ive finished my master's thesis mid 2017 and was able to gain several new findings about haptic perception in virtual reality. some of the findings have been published on the 23rd ACM Symposium on Virtual Reality Software and Technology in Gothenburg, Sweden which can be read here: ACM Digital Libray. Since there are still many findings that has not been published yet, i will continue working on that topic within the next few month. After finishing my thesis ive been awarded with the “AESCULAP” award for exceptionally innovative work on my thesis.

aesculap price

if you want to read the thesis, feel free to send me a mail
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idea

virtual realities are closer to real life then ever before. immersive environments faciliate unique experiences:
from phobia-therapies to peerless ways of communication, virtual realities already comply with these requirements.
todays challenges, and the focus of my work is, how to integrate classical, well known haptic feedback into those
mixed / substituted / virtual realities and how one can interpret them from this new point of view.

so the main questions i want to ask right now are:

  • do you feel what you see or is it vice versa?
  • can you mislead users to think of a different material in VR as the actual material they feel in their hand
  • are there materials that map to several different textures in vr? I.e. can aluminum be used to simulate a glass texture in VR?

01 - setup

the basic idea of my experiment is, to build my own peripheral devices which can be mapped within a virtual space to determine the possiblity of substituting haptic sensations within the virtual reality. to portray a large spectrum of haptic sensations, i built three different cubes . cube 1 is made of standard wooden mdf plates, cube 2 is built out of aluminium and cube 3 is made from PMMA (also known as acrylic glass) with the dimension of 150mm x 150mm x 150mm. to ensure that all of the cubes have the same weight, the respective faces of the cubes vary in thickness, so that each of the cubes weights about 700g. within the cube there is an arduino board with a ble chip, a gyro and an accelerometer to measure the cubes orientation and to send the data wireless to a computer. it it supplied by a standard 9 V Batterie to let it work fully self-sufficient. to receive information about the relative orientation of the users arms to the cube, htc vive controllers are attached to them.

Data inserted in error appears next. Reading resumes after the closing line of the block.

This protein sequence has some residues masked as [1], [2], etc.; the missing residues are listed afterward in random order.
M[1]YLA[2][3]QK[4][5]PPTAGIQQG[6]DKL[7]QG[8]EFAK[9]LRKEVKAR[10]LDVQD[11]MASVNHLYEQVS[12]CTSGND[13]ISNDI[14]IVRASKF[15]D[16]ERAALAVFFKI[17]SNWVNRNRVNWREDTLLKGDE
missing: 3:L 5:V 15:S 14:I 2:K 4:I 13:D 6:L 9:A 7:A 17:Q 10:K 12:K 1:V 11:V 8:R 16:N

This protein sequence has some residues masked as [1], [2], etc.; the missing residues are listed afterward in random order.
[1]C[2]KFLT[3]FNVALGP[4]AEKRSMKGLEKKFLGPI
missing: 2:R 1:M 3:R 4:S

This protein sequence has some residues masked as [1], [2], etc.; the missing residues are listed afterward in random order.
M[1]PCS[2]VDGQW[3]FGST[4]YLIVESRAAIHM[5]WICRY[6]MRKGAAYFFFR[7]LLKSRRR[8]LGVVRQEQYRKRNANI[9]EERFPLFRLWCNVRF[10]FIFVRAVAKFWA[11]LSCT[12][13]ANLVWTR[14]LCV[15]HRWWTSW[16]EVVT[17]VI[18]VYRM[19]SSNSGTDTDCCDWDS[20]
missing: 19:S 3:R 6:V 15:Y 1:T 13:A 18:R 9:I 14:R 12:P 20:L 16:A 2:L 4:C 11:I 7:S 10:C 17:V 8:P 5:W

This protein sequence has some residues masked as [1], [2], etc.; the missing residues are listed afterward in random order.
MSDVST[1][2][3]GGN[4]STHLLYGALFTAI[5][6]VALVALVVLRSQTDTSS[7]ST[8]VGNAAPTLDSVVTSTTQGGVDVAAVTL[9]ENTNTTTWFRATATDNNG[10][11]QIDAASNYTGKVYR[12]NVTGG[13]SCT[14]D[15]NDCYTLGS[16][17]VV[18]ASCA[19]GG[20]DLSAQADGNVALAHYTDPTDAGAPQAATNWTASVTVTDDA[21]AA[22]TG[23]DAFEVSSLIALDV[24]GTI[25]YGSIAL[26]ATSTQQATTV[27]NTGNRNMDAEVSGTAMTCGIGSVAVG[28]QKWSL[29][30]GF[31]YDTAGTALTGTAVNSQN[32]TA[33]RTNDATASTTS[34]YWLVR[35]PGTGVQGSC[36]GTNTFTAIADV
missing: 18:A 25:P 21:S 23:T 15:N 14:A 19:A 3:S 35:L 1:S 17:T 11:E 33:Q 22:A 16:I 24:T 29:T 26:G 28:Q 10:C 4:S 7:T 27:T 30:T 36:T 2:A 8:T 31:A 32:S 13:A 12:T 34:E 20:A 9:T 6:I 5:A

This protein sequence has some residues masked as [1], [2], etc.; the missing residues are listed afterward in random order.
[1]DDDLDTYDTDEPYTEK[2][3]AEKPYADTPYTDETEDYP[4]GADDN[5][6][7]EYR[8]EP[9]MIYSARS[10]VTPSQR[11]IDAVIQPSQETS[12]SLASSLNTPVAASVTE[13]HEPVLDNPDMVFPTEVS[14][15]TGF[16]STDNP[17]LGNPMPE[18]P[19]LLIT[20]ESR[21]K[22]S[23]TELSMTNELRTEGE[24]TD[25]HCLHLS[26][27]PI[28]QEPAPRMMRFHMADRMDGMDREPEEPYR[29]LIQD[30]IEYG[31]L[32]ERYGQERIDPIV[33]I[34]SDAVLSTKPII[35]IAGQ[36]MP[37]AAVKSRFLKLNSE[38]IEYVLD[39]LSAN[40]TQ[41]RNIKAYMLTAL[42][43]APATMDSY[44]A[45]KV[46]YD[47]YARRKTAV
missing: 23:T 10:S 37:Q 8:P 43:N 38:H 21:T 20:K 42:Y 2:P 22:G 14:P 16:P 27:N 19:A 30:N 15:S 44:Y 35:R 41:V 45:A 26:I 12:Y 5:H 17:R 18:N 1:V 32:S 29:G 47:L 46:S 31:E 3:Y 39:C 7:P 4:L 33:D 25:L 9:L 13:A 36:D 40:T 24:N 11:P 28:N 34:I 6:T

what its about
cubes with microcontroller
seeing the cubes for the first time
technical drawing of the whole cube
technical drawing of the arduino mount within the cube
technical drawing of the 9V block mount within the cube

02 - arduino

> first time tracking (gyro) setup with the genuino 101. here you can see the virtual / abstract genuino following the real genuino's movement